By kevin on August 01, 2006 at 3:08am EDT
First off, a little background info. IZO is based on real-life historical figure Okada Izo (1832–1865), who was was a poor swordsman that dreamed of becoming a respected samurai but didn’t even have enough standing to be a ronin. Instead, he trained himself by cutting rats and cats. Eventually, he was trained by Takechi Hanpeita, a ruthless leader in the Tosa Loyalist Party. Henpeita manipulated Okada and used him as a pawn to assassinate many people, including Tosa leaders. When Hanpeita was arrested by the Tosa government and put in jail Okada was left on his own. With no one to back him he has nowhere to go and was soon captured himself. Hanpeita stayed in jail for two years before being ordered to commit seppuku, which he obeyed with stunning brutality and composure, regaining some of his own honor in death. Okada, however, due to his low status, wasn’t given the same option. The film picks up there with “Izo” (Kazuya Nakayama) being crucified for his crimes, hanging on a cross and being slowly impaled over and over with spears, spewing copious amounts of blood and screaming in a scene that goes on long enough to be sufficiently uncomfortable to watch.
That’s pretty much all you need to know about the real person though. This isn’t really a period piece or even a samurai film. In fact, this is one time where it could be argued that the script is based more on the actor playing the character than the character himself. Takechi Shigenori decided to write this screenplay specifically for Nakayama to star in, before even deciding it would be about Okada Izo. Nakayama, 47 at the time of filming, had been acting for 20 years without ever having a starring role. He had been through a lot; both as an actor and in his personal life but through it all he always worked hard and treated others with respect. It would be easy to draw parallels between Izo and Nakayama in that they both spent most of their lives playing supporting roles to more significant people who got all the glory while they toiled. That may be the biggest reason such an insignificant historical character was chosen as the protagonist for a major film release like this. The juxtaposition of Nakamura with the rest of the star-studded cast, mostly in small supporting roles, just highlights this idea further. Of course, their inclusion had the additional side-effect of additional financing and more creative freedom for Miike, so I guess you can only read into that so far.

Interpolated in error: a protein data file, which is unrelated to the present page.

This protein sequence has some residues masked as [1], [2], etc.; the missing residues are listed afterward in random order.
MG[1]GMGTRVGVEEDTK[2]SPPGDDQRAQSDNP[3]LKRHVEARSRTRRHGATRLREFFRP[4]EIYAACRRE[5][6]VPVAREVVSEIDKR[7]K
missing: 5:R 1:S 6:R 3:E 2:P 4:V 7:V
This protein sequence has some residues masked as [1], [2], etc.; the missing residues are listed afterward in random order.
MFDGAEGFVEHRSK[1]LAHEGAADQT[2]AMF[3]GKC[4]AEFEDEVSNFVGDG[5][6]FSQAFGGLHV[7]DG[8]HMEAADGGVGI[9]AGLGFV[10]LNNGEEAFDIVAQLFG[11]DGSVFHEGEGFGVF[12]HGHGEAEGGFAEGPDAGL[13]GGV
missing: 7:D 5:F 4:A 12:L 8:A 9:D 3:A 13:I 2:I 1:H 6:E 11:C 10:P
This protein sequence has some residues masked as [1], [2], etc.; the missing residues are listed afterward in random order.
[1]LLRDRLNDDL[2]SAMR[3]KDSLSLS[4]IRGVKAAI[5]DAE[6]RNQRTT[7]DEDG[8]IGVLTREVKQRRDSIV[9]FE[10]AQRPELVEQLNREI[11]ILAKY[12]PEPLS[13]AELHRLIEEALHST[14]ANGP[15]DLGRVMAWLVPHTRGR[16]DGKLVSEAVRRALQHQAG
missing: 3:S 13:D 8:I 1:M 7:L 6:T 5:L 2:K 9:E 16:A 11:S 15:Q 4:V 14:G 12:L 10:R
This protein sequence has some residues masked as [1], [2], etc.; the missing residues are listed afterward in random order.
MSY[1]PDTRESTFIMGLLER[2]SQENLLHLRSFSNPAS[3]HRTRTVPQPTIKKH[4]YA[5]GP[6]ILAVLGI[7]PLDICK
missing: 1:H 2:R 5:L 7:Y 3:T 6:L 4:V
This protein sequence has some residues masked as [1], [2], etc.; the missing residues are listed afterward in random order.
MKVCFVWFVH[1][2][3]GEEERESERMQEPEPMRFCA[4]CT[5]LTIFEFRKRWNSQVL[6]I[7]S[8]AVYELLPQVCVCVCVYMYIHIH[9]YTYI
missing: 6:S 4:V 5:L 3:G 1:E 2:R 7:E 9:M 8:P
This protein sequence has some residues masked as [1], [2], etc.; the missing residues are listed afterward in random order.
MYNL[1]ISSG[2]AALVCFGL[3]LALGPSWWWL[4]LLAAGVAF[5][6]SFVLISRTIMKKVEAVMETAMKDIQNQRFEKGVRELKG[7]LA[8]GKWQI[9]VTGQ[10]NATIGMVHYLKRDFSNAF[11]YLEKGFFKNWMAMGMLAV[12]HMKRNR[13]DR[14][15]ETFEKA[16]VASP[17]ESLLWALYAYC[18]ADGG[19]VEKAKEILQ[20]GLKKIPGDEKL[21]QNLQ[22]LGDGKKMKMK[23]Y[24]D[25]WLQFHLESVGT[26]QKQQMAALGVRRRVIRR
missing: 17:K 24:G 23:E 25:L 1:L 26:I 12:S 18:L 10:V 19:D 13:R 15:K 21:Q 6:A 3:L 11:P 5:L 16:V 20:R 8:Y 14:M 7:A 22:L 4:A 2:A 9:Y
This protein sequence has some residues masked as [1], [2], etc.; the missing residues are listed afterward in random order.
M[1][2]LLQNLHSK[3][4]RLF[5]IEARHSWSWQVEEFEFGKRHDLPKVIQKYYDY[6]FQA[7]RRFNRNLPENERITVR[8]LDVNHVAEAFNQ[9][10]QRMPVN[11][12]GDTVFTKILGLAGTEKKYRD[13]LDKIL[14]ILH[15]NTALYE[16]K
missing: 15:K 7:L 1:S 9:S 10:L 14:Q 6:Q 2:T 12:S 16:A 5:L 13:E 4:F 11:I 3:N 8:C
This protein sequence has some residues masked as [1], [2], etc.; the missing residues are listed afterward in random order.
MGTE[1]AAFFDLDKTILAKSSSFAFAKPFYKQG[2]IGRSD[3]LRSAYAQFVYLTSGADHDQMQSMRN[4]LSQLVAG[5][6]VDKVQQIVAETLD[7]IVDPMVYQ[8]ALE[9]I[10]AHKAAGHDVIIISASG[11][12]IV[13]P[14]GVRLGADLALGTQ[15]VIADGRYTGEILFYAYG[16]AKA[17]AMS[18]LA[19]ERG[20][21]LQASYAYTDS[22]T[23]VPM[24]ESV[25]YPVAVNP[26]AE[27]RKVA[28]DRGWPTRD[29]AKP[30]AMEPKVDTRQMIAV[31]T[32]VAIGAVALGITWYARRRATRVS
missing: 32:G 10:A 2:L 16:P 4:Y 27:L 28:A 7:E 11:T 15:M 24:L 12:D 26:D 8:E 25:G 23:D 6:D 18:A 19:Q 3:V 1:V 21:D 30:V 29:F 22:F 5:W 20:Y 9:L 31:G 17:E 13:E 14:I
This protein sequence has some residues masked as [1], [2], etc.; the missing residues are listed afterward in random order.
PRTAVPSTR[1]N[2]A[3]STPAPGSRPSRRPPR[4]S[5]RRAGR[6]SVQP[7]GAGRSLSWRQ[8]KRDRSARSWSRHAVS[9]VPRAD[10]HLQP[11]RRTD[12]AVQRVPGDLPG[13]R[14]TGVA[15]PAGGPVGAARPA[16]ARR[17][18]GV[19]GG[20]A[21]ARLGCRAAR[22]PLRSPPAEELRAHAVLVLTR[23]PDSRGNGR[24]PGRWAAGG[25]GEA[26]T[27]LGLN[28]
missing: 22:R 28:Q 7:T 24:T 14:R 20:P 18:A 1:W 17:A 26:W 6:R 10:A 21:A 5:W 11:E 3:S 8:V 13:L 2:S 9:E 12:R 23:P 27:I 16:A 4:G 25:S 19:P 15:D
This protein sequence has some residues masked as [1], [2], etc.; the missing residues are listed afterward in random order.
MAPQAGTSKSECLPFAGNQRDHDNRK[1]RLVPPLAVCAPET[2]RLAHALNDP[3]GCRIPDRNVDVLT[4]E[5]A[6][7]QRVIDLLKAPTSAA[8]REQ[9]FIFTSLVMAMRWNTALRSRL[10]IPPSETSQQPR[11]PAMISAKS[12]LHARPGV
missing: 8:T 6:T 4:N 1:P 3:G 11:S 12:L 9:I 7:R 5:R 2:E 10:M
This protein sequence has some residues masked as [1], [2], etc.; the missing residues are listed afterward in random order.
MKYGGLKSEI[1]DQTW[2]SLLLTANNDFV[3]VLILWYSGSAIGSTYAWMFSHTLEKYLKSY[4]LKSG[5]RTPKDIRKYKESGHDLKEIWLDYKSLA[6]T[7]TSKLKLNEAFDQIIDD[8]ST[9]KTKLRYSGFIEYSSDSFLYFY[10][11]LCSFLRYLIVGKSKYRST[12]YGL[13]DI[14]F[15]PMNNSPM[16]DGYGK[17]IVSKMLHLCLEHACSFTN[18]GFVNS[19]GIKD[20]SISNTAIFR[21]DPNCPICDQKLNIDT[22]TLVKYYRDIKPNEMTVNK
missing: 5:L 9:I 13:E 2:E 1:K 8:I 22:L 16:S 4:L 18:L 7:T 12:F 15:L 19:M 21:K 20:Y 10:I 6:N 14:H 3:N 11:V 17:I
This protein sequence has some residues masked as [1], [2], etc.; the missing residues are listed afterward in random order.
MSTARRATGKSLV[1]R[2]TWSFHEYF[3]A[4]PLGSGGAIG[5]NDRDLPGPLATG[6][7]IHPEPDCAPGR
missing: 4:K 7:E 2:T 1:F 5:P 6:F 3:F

Upon Izo’s death the rage and violence left in his soul render him unable to enter Heaven or Hell. Instead, he becomes the incarnation of a deep-seated grudge. He finds himself wandering a non-linear path through time on a hate-fueled mission to get revenge against the aristocracy he blames for his current state. On the way he slaughters religious leaders, women, children, and countless others who stand in his way, including mother earth herself (after defiling her of course). This film is a seemingly endless repetition of slaughters that seems to get more and more senseless as it goes on, culminating in a final confrontation between Izo and a mysterious monarchal figure (Ryuhei Matsuda), who is a representation of God.
Partly by design and partly due to Nakamura’s inexperience with a sword the battles aren’t exactly pretty. They mostly consist of Izo flailing his sword back and forth with all the grace of a baseball bat while waves of enemies get in the way of his wild slashes. Through all his murderous travels he’s tailed by a mysterious woman (Kaori Momoi) who plays a fragment of his soul. You could view her as “his better half”, both figuratively and literally, because she actually is his good side and was his wife in several past lives but through some sort of cosmic error they were separated, leaving him all the more violent and confused in this particular existence. Kazuki Tomokawa provides a spastic disjointed soundtrack throughout the film that oddly fits in very well. As a visible character in the film it’s clear he represents another piece of Izo; it’s just not clear which part because he’s never acknowledged directly like Momoi’s character. Like a lot of stuff in this film that’s one of the minor details that’s completely left up to the viewer’s interpretation.
Throughout all the repetitive violence and destruction in Izo there is an unmistakable message being conveyed, that Izo represents our own violent nature as a species and any attempt to alter that course will only lead to more violence. To a lesser extent if those dots were to be connected further one could also say Izo, a sort of political terrorist in his day, represents some of the terrorist groups that have been active in recent years. In trying to get revenge on the aristocracy he despises he hacks and slashes his way through thousands of people, some innocent, some not. The generic group of aristocrats led by Takeshi Kitano’s character just keeps sending more people to get in his way because they’re afraid of him. They feel that they own the moral high ground over him because to them he’s nothing more than a marauding brute, but in thinking that they get a whole lot of innocent people killed in the process. This scenario seems to perpetually repeat itself with all the wars in human history and that is one of the points the film gets across.
Those who pick up IZO expecting stylized violence like other films in Miike’s catalog are probably in for a disappointment. While it is extremely violent, it’s not stylistic in any way. For once, the repetitive scenes of death and destruction actually serve a purpose beyond trying to impress fanboys. Sure the pacing can get a bit tiresome and the narrative can seem pretentious at times, but overall this is a film that has a lot to offer in the way of bizarre symbolism and one of the most star-studded casts in recent memory.comments powered by Disqus